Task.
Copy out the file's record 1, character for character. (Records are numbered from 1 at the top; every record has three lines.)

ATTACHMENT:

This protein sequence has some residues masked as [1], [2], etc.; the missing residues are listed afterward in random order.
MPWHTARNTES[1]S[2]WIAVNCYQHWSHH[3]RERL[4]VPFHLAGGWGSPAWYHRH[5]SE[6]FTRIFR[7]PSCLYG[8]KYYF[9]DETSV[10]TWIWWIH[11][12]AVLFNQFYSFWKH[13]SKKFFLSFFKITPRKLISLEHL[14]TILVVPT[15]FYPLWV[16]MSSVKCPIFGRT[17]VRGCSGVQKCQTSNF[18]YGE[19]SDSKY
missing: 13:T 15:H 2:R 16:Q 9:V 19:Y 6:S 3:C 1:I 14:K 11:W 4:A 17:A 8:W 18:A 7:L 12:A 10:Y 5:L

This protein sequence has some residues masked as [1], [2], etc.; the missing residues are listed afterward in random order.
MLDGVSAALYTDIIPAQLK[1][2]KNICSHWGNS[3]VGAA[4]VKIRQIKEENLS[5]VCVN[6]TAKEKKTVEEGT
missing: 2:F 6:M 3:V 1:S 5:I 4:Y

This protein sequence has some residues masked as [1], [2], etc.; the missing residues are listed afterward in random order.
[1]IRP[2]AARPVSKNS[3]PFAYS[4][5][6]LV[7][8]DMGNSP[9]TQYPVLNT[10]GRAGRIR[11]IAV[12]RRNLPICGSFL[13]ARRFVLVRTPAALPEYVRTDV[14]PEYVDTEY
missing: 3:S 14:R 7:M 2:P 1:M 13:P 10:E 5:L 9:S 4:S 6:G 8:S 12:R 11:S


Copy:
This protein sequence has some residues masked as [1], [2], etc.; the missing residues are listed afterward in random order.
MPWHTARNTES[1]S[2]WIAVNCYQHWSHH[3]RERL[4]VPFHLAGGWGSPAWYHRH[5]SE[6]FTRIFR[7]PSCLYG[8]KYYF[9]DETSV[10]TWIWWIH[11][12]AVLFNQFYSFWKH[13]SKKFFLSFFKITPRKLISLEHL[14]TILVVPT[15]FYPLWV[16]MSSVKCPIFGRT[17]VRGCSGVQKCQTSNF[18]YGE[19]SDSKY
missing: 13:T 15:H 2:R 16:Q 9:V 19:Y 6:S 3:C 1:I 14:K 11:W 4:A 17:A 8:W 18:A 7:L 12:A 10:Y 5:L